Practical Tip: If moving forward is important to you and your group, take a step no matter how small. Don’t get bogged down complaining about the situation or trying to figure out why things are the way they are. Rather, accept the situation and say, “Okay, now what to do?” Find a way. Go around. Make new partners. Try something different. Get out and push.

– Craig Freshley

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Difference between launch and land

Good Group Tips

In principle, it helps to take ownership of what I hear, which may be different from what the speaker intended. Messages often get changed between how they are launched and how they land. The person talking often means one thing yet the person listening often hears it differently. This is due to differences in culture and context. It is nobody’s fault.

When I begin a sentence with “I heard,” rather than “You said,” it acknowledges that I might not have heard it the way you intended. Speaking from my own perspective, using “I messages,” is disarming, safe, nonjudgmental, humble.

Practical Tip: Don’t tell someone what they said, what they launched. Rather, use your own words to describe what you heard, how the words landed on you. This allows the speaker to clarify any difference between launch and land, which furthers understanding, which contributes to good group decisions.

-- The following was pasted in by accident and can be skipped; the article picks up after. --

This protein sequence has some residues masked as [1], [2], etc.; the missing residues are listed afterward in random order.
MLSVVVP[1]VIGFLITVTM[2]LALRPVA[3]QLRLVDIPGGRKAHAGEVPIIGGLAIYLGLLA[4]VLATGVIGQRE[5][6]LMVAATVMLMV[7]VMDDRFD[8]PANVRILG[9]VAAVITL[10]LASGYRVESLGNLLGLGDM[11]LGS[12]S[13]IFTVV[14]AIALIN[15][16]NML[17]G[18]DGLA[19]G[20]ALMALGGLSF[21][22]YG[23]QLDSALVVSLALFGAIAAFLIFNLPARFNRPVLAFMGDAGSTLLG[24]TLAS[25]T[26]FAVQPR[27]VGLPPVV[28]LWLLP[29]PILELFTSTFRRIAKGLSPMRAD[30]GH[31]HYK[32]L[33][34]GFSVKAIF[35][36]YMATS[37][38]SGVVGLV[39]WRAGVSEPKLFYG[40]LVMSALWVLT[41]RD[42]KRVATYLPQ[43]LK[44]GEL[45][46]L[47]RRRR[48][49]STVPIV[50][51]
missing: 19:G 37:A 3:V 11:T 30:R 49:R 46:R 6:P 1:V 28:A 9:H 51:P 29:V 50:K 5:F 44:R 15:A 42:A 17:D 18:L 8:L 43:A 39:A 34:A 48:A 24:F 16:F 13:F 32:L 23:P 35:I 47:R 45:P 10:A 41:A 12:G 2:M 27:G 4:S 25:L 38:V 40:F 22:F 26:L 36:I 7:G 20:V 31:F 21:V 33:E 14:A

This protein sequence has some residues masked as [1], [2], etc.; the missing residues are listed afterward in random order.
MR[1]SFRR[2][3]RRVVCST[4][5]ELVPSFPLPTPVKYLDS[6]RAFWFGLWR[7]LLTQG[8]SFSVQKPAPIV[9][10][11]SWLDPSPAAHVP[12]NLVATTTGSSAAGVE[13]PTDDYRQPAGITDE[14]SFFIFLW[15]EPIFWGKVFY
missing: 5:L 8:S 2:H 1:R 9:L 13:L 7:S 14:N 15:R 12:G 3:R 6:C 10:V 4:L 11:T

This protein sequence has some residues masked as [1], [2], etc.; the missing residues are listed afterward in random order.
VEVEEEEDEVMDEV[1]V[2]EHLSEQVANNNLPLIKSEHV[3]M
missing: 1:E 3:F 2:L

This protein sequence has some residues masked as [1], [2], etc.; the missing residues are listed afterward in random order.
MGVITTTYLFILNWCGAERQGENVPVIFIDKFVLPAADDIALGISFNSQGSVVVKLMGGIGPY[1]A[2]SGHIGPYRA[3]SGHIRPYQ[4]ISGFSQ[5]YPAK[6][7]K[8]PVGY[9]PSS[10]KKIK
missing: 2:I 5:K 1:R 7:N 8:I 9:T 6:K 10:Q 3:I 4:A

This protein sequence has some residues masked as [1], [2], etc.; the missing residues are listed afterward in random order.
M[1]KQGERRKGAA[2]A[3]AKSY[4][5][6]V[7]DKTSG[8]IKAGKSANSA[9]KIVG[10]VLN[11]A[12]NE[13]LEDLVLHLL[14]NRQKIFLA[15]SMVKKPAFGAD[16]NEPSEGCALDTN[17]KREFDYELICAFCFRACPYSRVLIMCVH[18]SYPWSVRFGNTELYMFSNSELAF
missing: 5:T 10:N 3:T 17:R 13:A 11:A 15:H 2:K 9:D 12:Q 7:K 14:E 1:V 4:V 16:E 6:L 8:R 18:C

– Craig Freshley

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Heads up

Good Group Tips

In principle, people appreciate a heads-up before having to decide something. It’s like making sure that the person to whom you are throwing a ball has his head up and sees you. With warning there is a better chance that the ball will be caught and no one gets hurt. With a heads-up our decisions are more thoughtful, inclusive, and less reactionary.

Practical Tip:  Give your group advance notice of every decision that they will be asked to make. Sometimes a long advance is called for, like, “Group, in two months we’re going to have to decide the new product line.”

Sometimes it is an on-the-spot warning by the meeting facilitator like, “Okay everybody, later in this meeting I’m going to ask you to vote on this issue.”

Sometimes it is an advance written notice that a decision is expected, such as a memo or a meeting agenda circulated among the group.

It does not work well to pop a question and expect a fast reaction, especially in a group or public setting. Good group decisions are premeditated.

 

– Craig Freshley

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Inauguration

Good Group Tips

In principle, an important decision that every group makes is to select its leaders. High-functioning groups give their leaders a little push at the start of their term, special encouragement, a show of confidence. The word inauguration evokes the word augment: to enhance, increase, make greater.

Practical Tip: When people take on leadership roles in your group, inaugurate them. It need not be a fancy ceremony, but simple words, actions and attitudes that convey: we support you and we trust that you will do your best on our behalf.

Even if you did not agree with their selection, as long as the selection process was honorable, give group leaders the benefit of the doubt from the start. Sometimes people in new leadership roles surprise us with new leadership abilities. When we set new leaders up for success rather than for failure, our groups are more likely to succeed.

– Craig Freshley